Tantalum Memorial, Pieter-Paul, lends a hand, Out of the Ground, STUK, Artefact, Leuven, Belgium

bnr#5 => Tantalum Memorial, Pieter-Paul, lends a hand, Out of the Ground, STUK, Artefact, Leuven, Belgium

Tantalum Memorial

Tantalum Memorial

Harwood, Wright, Yokokoji, 2008

Electromagnetic telephone exchange connected to contemporary telephony network

Tantalum Memorial is a series of telephony-based memorials to the more than 4 million people who have perished in the complex wars that have gone on in the Congo since 1998, often referred to as the ‘Coltan Wars’. Coltan ore is mined for the metal tantalum, an essential component of mobile phones and similar devices.

The first thing that visitors see is a towering rack consisting of electromagnetic Strowger telephony switches. The undertaker Almon Brown Strowger patented this design in 1891, the first automated telephone system of its kind. The switches are triggered by a computer which is tracking calls from Telephone Trottoire, a ‘social telephony’ network designed for use by the international Congolese diaspora. The audience can see the dialling progress of the calls on a nearby monitor and can hear the messages which are being passed around through headphones (spoken in Lingala). Telephone Trottoire was designed by the artists in collaboration with the London radio programme Nostalgie Ya Mboka. The movement and sound of the switches create a concrete presence, in real time, for this intangible network of conversations, weaving together the ambiguities of globalisation, migration and our addiction to constant communication.

Telephone Trottoire calls Congolese listeners, plays them a phone message on a topical subject and invites them to record a comment and pass it on to a friend by entering their telephone number. The project builds on the traditional Congolese practice of ‘radio trottoire’ or ‘pavement radio’, the passing around of news and gossip on street corners to avoid state censorship. 90% of Congolese people in the UK are refugees and their mistrust of official media has made them a particularly isolated community. Yet Trottoire has proved very popular. This was the second version and ran for 6 months over 2008 and early 2009. Combined with the first 2006 version has now grown to include 1,800 users and archived 1,300 comments.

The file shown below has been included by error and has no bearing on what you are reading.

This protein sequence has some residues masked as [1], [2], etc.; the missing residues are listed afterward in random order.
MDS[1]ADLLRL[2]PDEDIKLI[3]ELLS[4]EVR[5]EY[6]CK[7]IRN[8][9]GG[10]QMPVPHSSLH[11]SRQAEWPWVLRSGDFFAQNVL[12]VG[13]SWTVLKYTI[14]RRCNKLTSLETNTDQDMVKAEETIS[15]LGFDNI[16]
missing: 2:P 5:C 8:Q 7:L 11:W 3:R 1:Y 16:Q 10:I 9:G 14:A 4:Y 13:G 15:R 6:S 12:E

The ‘Coltan Wars’

Since August 1998 there have been 3.9 million deaths and over 361,000 refugees created by the so-called ‘coltan wars’ in the Congo region. Coltan ore is mined for the metal tantalum - an essential component of mobile phones and other communication devices that is now coveted by dozens of international mining companies and warring local militias. Although the conflict has continued up to the present day it remains almost entirely unknown outside of Africa.

Almon Strowger

Almon Brown Strowger was born in Penfield near Rochester, New York. An
undertaker by profession, he invented the world’s first automatic telephone exchange
and patented it on the 10th March 1891. His invention made it possible to call
someone directly instead of going through a human operator and gave rise to
the conceptualization of modern telephone networks. His switches were in
service until the 1990s when they were replaced by digital technologies made from

‘Telephone Trottoire’

‘Telephone Trottoire’ is a ‘social telephony’ network aimed at the Congolese community in London, approximately 90% of whom are refugees or asylum seekers. In the Congo, where free speech has been censored for over forty years, people spread information while standing on street corners – by 'radio trottoire' or 'pavement radio'. Produced by the artists in collaboration with the Congolese radio programme ‘Nostalgie Ya Mboka’, ‘Telephone Trottoire’ calls people up and invites them to pass around stories or topical news items over their phones.

Watch the video

So far there are two installations in this series. “Tantalum Memorial – Reconstruction” was the first version, commissioned for the Zero1 Biennial “Superlight” show at the San Jose Museum of Art, May 10th - August 31st, 2008. “Tantalum Memorial – Residue” was the second in the series, this time utilizing a 1938 telephone exchange rescued from the old Alumix factory in Bolzano, Italy. This was also the site of Manifesta 7 - the European Biennial of Contemporary Art, where it was exhibited 19th July to 2nd November, 2008.

Group Shows:

"Trapped in Amber" (cat.), UKS Gallery, Oslo (as part of “Africa in Oslo”), February 21st to March 22nd 2009.

“Tantalum Memorial & Phone Wars”, TAP Gallery (CoExist Arts), Southend-on-Sea, UK, July 23rd to August 9th 2009.

“After the Net”, Plymouth Arts Centre, UK, September 12th to October 23rd 2009.

“Cyberarts”, OK Centre for Contemporary Arts, Linz, September 3rd to October 4th 2009.

“Pronto! On Telephony”, PLUG.IN, Basel, September 3rd to November 8th 2009.

“Feedforward: the Angel of History” (cat.), LABoral Centre for Art, Gijon, Spain. October 23rd 2009 - April 5th 2010.


Tantalum Memorial - Reconstruction May 10 - August 31, 2008 is A FUSE Commissioned Residency for the 2nd Biennial 01SJ Global Festival of Art on the Edge , ZERO1, CADRE Laboratory and the Lucas Artists Program, Montalvo Arts Center.
Project Manager: Thomas Asmuth
Programming Assistant: Ethan Miller
Telephony Engineer: Phil McCarter
Construction: Sarah Lowe

Tantalum Memorial – Residue was commissioned by the Raqs Media Collective for Manifesta7 - the European Biennial of Contemporary Art, Bolzano, Italy, July 19 – November 2, 2008.

Additional funding from Arts Council England East